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The Parliamentary Under-Secretary of State for the Home Department (Mr. Mike O'Brien): I am grateful to my hon. Friend the Member for Lincoln (Gillian Merron) for raising these issues. Clearly, the case of Russell Griffiths is very disturbing. It gives rise to an important issue of principle--I shall come to that in a moment--but it is essential that the issue is seen in its wider context. I should therefore like to begin by setting out the background in relation to the Rehabilitation of Offenders Act 1974--a key consideration in this matter--the current arrangements for police checks, and the new arrangements that we are putting in place through the Criminal Records Bureau. They are due to come into effect during the latter part of this year and the start of next year.
It has long been accepted that it is important for those who offend to be able to reform, to pick up their lives again after paying the penalty, and to have a fresh start. The Rehabilitation of Offenders Act 1974 has been the key legislation in that respect for more than a quarter of a century, and it will continue to be so under the new arrangements that the Criminal Records Bureau will operate, to which I shall come shortly.
The principle underlying the 1974 Act is that once a conviction has become spent it is stale, and a person applying for a job should not need to declare it to an employer. However, the need for rehabilitation must be balanced against the risk to society, particularly its most vulnerable members, from the ex-offender. That is why, for as long as the Rehabilitation of Offenders Act has been in place, there has also been a list of positions for which someone can be asked about spent convictions. People asked about spent convictions have to tell a potential employer what those convictions were for before obtaining the job.
It is crucial to get that list of positions right. We must protect the vulnerable, but we must not make the list such that an offender who has put his past behind him is disadvantaged if that is not necessary for the demands of the job.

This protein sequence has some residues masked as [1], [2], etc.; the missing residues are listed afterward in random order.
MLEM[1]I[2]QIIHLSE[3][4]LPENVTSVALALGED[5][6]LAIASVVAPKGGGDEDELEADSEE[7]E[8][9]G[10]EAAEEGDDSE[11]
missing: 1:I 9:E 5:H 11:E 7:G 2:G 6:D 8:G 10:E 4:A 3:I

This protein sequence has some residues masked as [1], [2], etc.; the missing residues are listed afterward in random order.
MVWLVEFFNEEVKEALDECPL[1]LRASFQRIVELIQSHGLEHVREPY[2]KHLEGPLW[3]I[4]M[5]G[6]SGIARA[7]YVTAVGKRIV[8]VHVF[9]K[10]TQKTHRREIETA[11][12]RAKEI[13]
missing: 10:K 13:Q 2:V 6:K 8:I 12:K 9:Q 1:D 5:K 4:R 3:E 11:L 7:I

Employers do not currently have access to police checks. If they ask a job applicant whether he has a criminal record, they have no way of verifying what they are told. That situation is partly a reflection of the sensitivity with which we treat information about a person's criminal record. However, there are also police resource constraints.
Prioritisation has been essential. The largest demand is for checks to be carried out in cases to which we would all give the highest priority--the protection of children from those who are in the strongest position to do them harm, such as those in positions affording substantial unsupervised access to children.
Most people working with children in the statutory, voluntary and private sectors are not routinely subject to police checks, and nor are people working with vulnerable adults. Frankly, the situation regarding checks on people working with children and vulnerable adults and the resourcing constraints of the police is not satisfactory.
The establishment of the Criminal Records Bureau is a major part of a much larger package of measures designed to provide additional protection for the vulnerable. Moreover, the CRB will be specifically resourced to undertake the task, and to do so to high service standards. Although protection of the vulnerable will be the primary purpose of the CRB, its service will be broader. The bureau will provide three different levels of certificates--or disclosures, as they will be known: the basic level of check will apply to the broad generality of jobs, and the other two types will relate to posts, positions and professions that attract greater sensitivity. The key gateway will be the exceptions order under the Rehabilitation of Offenders Act. The higher level checks will include people working with children and with vulnerable adults. The highest level will relate principally to those working most closely with children and vulnerable adults.